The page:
Think I’ll Go Eat Worms . . . Not

I was going to describe yesterday’s trip to buy school supplies, complete with my mixed feelings of shock, pride, and inadequacy when hunting down a calculator with required square root, exponent, and cosine functions—for my fifth grader*—and trying hard to set a good example for Sunny in my favorite office supply store, when all I wanted to do was join the chorus of, “If you get one, I get one, too!”

But this morning, a friend of mine—you can thank her later—sent me the latest in an off and on conversation we’ve been having about a flow chart she’d sent me:

Mongolian Death Worm

I’d said that the whole thing looked sadly familiar, but that I really wanted to kill off a character with a Mongolian Death Worm.

She told me no.

I persisted, claiming that I really needed an interesting plot point, and she finally said this morning that I was welcome to kill off my characters (I’m paraphrasing slightly) but please NOT with a Mongolian death worm:

“First, how would you explain that it got there? Second, what the hell is a Mongolian death worm anyway?”

I gave it a generous second or two of thought and answered:

“Mongolian Death Worms are a delicacy in the finer Asian danger-fusion restaurants right now.  If you remove certain parts of the worm, all the diner experiences is a warm glow and, an hour or two later, a colonic purge that is near-orgasmic in its intensity.

So it would be very easy to simply ‘forget’ to remove the certain parts of the worm (or switch worms) so that the diner/victim experiences an excruciating, karma-satisfying death.

Or so I imagine, since I refuse to google ’em.”

She e-mailed me back, saying that she’d changed her mind and I HAD to drop a danger-fusion restaurant in my new WIP and murder someone via Mongolian Death worm.**

I’m taking that as a victory of sorts.***

SandwormIt turns out that she’d been picturing these Dune-like sand worm things—which I have to admit would take some finagling to be a realistic murder weapon outside of Frank Herbert’s universe^—while I’d immediately assumed it was a sort of hagfish/tapeworm thing, with a hint of fugu and maybe a soupcon of that psychotic shami kebab in the “Polymorph” episode of Red Dwarf.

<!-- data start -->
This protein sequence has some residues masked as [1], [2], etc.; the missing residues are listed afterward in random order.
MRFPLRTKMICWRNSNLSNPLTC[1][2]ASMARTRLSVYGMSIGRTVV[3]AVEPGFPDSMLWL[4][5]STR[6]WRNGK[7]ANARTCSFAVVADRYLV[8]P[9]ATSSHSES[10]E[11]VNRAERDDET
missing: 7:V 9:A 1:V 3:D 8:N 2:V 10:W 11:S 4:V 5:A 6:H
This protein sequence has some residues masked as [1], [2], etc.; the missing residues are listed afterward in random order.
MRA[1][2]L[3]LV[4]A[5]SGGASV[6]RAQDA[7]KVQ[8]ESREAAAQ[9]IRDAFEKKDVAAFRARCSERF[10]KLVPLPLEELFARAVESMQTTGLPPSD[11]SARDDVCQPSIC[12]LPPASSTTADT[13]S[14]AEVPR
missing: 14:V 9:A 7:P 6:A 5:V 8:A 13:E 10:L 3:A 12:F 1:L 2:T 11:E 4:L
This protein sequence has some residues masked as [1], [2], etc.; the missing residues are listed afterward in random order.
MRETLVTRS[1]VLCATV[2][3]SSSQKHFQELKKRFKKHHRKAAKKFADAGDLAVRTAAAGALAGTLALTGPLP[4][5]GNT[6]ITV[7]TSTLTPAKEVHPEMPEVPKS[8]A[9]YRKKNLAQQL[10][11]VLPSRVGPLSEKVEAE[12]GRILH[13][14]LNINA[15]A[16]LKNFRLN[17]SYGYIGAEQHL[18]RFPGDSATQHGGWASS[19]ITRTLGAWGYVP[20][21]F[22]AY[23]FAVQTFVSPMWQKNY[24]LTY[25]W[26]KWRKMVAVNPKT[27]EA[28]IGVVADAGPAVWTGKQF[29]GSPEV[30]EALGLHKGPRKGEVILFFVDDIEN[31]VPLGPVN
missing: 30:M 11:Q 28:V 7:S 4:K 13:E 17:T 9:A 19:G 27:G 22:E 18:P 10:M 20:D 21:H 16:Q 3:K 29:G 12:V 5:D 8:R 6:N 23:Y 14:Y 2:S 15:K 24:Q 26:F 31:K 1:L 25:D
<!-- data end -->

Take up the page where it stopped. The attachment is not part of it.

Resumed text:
I don’t know what influenced my friend’s vision, but  mine stems from my fascination with what people will Hagfishhappily eat if they think it’s trendy—other people, I mean—and my inability to rationalize the existence of the hagfish.^^

And this fascinates me, how two people can come to completely different assumptions.

Three, really, because after I described the Death Worm differences to a co-worker,^^^ she looked at me for a second and said, “Oh . . .  I thought it was something from the Kama Sutra.

Now there’s  a game of Clue . . .

What’s YOUR Mongolian Death Worm Like?

What Would YOU order at a Danger-Fusion restaurant?

Is fifth-grade math going to be THAT COMPLEX?!?

_______________________

*Found it in pink.  Who’s the Mom?  I’m the Mom.  Boo-yah.

** “It was Chef Antoine!  In the Bathroom!  With a Mongolian Death Worm!”

***Though I’ll have to set it aside for the right story . . . or the really, really wrong one I’ve always wanted to try . . .

^”It was Paul!  In the subway!  With a Shai-Hulud!”

^^I don’t lie awake at night or anything, but ugh.

^^^When you giggle in a library break-room, people ask questions.  Oddly, they don’t seem to mind the answers.  And sometimes they run with them . . .